ATP Grads at Airlines

ATP Sends One of Its Best to the US Navy

Published Apr 16, 2014 on Pilot Jobs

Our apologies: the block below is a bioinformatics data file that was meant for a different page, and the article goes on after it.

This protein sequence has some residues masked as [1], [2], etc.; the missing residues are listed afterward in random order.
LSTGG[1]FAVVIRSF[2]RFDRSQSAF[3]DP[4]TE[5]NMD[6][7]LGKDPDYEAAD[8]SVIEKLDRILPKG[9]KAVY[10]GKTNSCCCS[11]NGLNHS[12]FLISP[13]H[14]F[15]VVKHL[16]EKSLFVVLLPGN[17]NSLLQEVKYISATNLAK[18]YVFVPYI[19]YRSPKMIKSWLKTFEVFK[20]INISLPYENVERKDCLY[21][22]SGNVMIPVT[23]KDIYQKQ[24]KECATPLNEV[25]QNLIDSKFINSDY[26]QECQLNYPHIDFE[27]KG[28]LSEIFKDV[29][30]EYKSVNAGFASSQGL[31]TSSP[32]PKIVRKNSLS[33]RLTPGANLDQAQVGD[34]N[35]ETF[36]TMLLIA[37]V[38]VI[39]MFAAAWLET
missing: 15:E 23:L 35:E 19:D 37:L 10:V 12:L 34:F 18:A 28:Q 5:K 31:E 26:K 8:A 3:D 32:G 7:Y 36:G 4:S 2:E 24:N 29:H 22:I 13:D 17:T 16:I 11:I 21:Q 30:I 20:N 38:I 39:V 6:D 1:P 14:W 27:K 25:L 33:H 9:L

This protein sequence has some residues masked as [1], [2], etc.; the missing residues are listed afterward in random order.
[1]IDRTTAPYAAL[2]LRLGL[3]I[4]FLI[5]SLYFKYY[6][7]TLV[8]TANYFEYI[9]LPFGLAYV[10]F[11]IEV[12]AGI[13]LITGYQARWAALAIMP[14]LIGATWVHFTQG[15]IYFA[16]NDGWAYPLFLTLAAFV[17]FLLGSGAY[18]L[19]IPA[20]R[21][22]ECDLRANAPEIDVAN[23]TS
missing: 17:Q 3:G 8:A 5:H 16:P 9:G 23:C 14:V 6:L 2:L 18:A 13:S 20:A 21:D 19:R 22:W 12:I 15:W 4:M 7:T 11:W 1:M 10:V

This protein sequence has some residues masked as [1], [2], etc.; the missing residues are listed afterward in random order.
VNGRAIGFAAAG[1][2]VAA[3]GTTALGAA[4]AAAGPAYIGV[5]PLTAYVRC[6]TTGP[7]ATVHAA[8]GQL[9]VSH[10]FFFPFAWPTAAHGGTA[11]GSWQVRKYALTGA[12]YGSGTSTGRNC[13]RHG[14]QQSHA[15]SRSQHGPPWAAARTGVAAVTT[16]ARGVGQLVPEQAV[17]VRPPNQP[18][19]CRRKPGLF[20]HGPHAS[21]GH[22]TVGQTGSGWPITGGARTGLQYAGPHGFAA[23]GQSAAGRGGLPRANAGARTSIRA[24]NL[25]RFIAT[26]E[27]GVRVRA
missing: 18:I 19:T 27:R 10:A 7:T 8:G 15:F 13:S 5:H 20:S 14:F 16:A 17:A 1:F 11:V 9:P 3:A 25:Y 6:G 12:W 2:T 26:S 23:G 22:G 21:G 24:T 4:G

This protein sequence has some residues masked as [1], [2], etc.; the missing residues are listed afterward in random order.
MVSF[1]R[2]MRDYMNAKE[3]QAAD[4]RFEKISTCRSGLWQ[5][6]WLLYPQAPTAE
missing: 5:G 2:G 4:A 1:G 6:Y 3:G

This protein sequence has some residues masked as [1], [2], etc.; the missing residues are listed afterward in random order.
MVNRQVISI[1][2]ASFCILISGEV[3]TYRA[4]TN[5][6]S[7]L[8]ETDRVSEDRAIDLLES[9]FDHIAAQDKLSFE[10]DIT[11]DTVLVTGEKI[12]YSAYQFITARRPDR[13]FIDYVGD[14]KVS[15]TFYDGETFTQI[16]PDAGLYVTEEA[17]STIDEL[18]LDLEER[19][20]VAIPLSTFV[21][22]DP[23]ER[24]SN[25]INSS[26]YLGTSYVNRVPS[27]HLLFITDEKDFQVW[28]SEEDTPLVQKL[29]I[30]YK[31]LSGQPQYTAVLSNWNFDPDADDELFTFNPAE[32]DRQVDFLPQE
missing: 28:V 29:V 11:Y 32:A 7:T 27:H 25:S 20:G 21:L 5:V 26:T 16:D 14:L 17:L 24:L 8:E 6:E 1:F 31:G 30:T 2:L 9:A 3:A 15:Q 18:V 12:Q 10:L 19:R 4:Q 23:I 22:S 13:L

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ATP has seen graduates of its Airline Career Pilot Program gravitate to great flying jobs in every part of aviation, including proudly flying for the best military in the world. Lieutenant(JG) John McFerren is just such an aviator who is also an old friend of mine and he wrote to me to let me know how he went from a student at ATP to flying for The Red Lions of HELSEACOMBATRON FIFTEEN. John McFarren 2I want to share his experiences with you, because it shows that the love of flying (not to mention the love of your country) can take you many places: Hi Paul, I started ATP in May 2007 on the Airline Career Pilot Program, then became an instructor in RIC at the completion of training and then enrolled in the Regional Jet Program in late summer with you. I did the Interview Prep Course with ATP before going to American Eagle Airlines in November 2007. I had a strong desire to serve our country in one way or another however, so I took a position with the FAA as an air traffic control specialist for Dallas approach control. I learned a great deal about the National Airspace System (NAS) operations and the massive amounts of coordination efforts behind the radio. I loved working for the FAA, challenging and a great feeling of accomplishment everyday knowing you were bringing thousands of loved ones to their families. But I had to leave and chase my childhood dream job of being a Military Pilot. I got accepted by the US Navy to go to flight school. In the Navy you are an Officer 1st, Pilot 2nd; which translates into having multiple jobs outside of being a pilot. The training pipeline started in Rhode Island with Officer Candidate School 12 weeks of "Getting the Nasty Civilian Out" of the Navy's newest officers. Then, it was off to Pensacola for indoctrination training involving physical fitness training and academic training. At the completion of indoctrination training you get the honor of wearing your first flight suit. Next I traveled to Corpus Christi, TX for Primary Flight Training in the T-34 Turbo mentor. This aircraft was a step backwards from the training at ATP, stream gauges, no ILS, and only a swing needle for a VOR. It was challenging but a fun older aircraft to fly. I volunteered for the Helicopter pipeline, because the Navy was short on HELO pilots. The Navy and Marines call helicopters HELOS not Choppers. I soon was transferred back to Pensacola, FL for Advanced Helicopter training in the TH-57. Helicopters are a different beast then flying fixed wing. You become very aware of where the wind is coming from AT ALL TIMES! Learning to fly with night vision devices (NVD) after all these years is amazing. NVD greatly increase your SA at night time. Because of the solid foundation of training from ATP, I managed to graduate flight training as a Distinguished Graduate, top 4% of both Primary and Advanced flight training programs. I then traveled to San Diego to learn to fly the MH-60S. This aircraft is a twin engine helicopter with multiple missions. We can transport cargo, personnel, support seal/EOD missions, fire HELLLFIRE missiles, .50 cal, 20MM cannon, 2.75 inch rockets to name a few. We do most of our flights below 300'AGL for hours on end, add in some mountains, NVDs and 8 SEALs in the back, FUN!! I am currently with Helicopter Sea Combat FIFTEEN HSC-15. I am currently Personnel Officer insuring the whole command pay and records are up to date and correct. As a junior officer your jobs will change from Admin, operations and Maintenance to make officers well rounded. So, this is a general description of my training over the years. I have learned aviation has many different facets. It really is endless on the opportunities and experiences. V/R, LTJG John Mcferren HSC-15 Red Lions

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